The Household is based on a true story in mid-19th Century London, and about a woman I knew nothing before picking up the book. Angela Burdett-Coutts was one of the richest women in England and a keen campaigner for social justice who, in the late 1840s established Urania Cottage - a home for fallen women - with her close friend Charles Dickens. While Dickens appears only as a background character in The Household (and not a blameless one: the detail about him regularly visiting the girls at the cottage to probe them about their lives, taking copious notes - the implication being that he will mine their lived experience for his books - is troubling), Angela is one of a four main characters who we follow through the novel, alongside two of the girls, Martha and Josephine, and the matron, Mrs Holdsworth.

The problems of a paternalistic philanthropy which assumes that wealthy and educated men can presume to know what is 'best' for the fallen women, is deftly handled and the thriller aspect to the story - as Angela attempts to escape the attentions of a man who has stalked her for years - is well done. I devoured the book in a day: highly recommended

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Before reading this I believed Stacey Halls could write no wrong and after reading this, my opinion is confirmed. I wish I hadn’t read it so quickly…This story has a fascinating ensemble of characters, flawed and developed. It even has Charles Dickens flitting about in the background! Many thanks to Netgalley for an arc of this book.

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This is yet another stunning and well-researched historical novel by Stacey Halls, and a great read. The novel is set in Victorian London, and features numerous strong, well-drawn fictional characters, and historical characters including Charles Dickens and millionaire Angela Burdett-Coutts who together set up Urania Cottage, a home for fallen women, in Shepherd’s Bush in the mid-nineteenth century. The plot follows the lives of several women before and during their time in Urania House, and involves several mysteries, a lot of crime, and a hint of what their future will hold. In common with other books by the author, the prose is excellent and the book reads very well.

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Thank you to netgalley and the publisher for this ARC.

I've read and enjoyed a couple of books by this author now. I thought this one was a little slow going at first and wasn't sure which direction it was going to take. It picked up though, and I definitely didn't see the twist coming. It was interesting to read about the house as I had no idea until reading this that Charles Dickens had even helped set this place up.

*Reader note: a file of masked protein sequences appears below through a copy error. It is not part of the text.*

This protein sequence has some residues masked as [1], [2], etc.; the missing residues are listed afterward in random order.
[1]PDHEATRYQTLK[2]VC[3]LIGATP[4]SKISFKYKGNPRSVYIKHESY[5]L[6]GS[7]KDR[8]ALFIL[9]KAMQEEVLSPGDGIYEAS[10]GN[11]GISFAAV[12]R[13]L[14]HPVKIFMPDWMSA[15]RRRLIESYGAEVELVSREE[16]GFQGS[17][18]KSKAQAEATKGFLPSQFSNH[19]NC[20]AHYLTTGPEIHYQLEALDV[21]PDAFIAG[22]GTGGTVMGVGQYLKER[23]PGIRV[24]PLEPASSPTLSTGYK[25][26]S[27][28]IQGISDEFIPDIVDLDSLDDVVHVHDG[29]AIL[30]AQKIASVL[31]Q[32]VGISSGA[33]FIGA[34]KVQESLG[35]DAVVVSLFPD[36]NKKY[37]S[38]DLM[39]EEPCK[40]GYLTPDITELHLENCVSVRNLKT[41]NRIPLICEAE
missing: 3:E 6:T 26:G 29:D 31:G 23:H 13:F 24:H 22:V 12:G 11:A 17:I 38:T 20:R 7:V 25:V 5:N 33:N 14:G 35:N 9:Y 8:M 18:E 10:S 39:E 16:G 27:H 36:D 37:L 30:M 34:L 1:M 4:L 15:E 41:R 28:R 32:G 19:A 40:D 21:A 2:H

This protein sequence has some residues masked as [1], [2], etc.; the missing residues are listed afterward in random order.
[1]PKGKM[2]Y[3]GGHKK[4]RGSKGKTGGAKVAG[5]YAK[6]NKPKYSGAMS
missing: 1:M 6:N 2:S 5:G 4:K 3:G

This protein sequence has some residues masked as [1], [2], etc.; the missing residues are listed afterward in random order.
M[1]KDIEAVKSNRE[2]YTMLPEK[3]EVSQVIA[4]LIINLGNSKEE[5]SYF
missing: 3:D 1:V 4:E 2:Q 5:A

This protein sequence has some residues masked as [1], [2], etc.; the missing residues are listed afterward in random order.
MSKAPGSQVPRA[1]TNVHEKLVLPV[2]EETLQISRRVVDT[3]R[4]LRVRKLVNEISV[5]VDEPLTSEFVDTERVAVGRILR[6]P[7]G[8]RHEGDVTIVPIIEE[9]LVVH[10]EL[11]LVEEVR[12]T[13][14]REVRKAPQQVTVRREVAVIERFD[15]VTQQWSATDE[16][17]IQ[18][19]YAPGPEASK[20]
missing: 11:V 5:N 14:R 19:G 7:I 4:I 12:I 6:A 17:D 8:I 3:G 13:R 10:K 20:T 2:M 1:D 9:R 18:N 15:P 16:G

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Many people’s worlds collide at Urania Cottage, a home for fallen women in The Household by Stacey Hall.

The cottage is remote and its residents are initially unknown to one another. However, they have one thing in common, each is desperate to change their life.

Angela Burdett-Coutts, a wealthy heiress is a benefactor of this unique venture. She is no stranger to feeling a lack of freedom in life, having been stalked for the last decade.

Among others, Josephine and Martha take refuge and work in the countryside home. They soon become friends in their quest for rehabilitation. However, they’re both looking for someone and the temptation to escape the confinements of the cottage appeals to many.

Mrs Holdsworth manages the home, trying to keep the women content and safe.

As their lives become entwined, the cost of freedom is high and each woman must navigate her circumstances.

The Household by Stacey Halls is a wonderful novel focusing on female characters in Victorian England.

Told from multiple perspectives, the novel slowly explores these main characters and their differing personalities and troubles.

It illustrates contrasts between the social classes and the female experience and is inspired by Dickens’ House for Fallen Women. It features the famed novelist in a cameo alongside the reimagined Angela Burdett-Coutts. It’s fascinating how Halls brings these inspired and complex characters to life.

Among other things, it explores poverty, prison and prostitution and ultimately, the desperation for freedom.

This novel draws you in with interesting female leads and well-researched historical fiction. You cannot help but empathise with these characters’ tumultuous lives and personal woes.

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I have enjoyed Stacey Halls previous novels and this one was no exception. Taking its inspiration from real historical events and figures, andded another level to my enjoyment.

This novel set in London 1847, lets the reader glimpse how life was in those times Centred around Urania House, a home set up by Charles Dickens for a group of fallen women .. It was a place of second chances, where its residents learnt skills which would enrich their lives in preparation for a new life overseas.

Angela is one of the wealthy benefactors who on the surface has a charmed life but in reality is struggling with unwanted attention from a stalker. Her relationship with the woman in the home shows her compassion and I was hoping for not only a happy ending for all the wonderful woman in the novel but for her as well.

I loved getting to know the fallen woman each with their own unique backstory. The resilience they demonstrated in a time when our modern day liberates were unheard of was astounding.

This novel kept me page turning, entertained and educated. I would wholeheartedly recommend it.

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I thought this was a fascinating take on the lives of very different women in 19th century England. One woman - the most privileged in the story - has to deal with a persistent (unhinged) stalker while managing her fortune, maintaining her position as an unmarried society woman and negotiating her love for an older man who won't marry her. The other characters are all engaging in their own way, although some are more finely drawn than others. The ending feels a little rushed, as if there were too many strands to tie off all at once, but I greatly enjoyed the book as a whole and, in particular, its loving portrayal of women's experiences at a time when many of them had very few opportunities in life..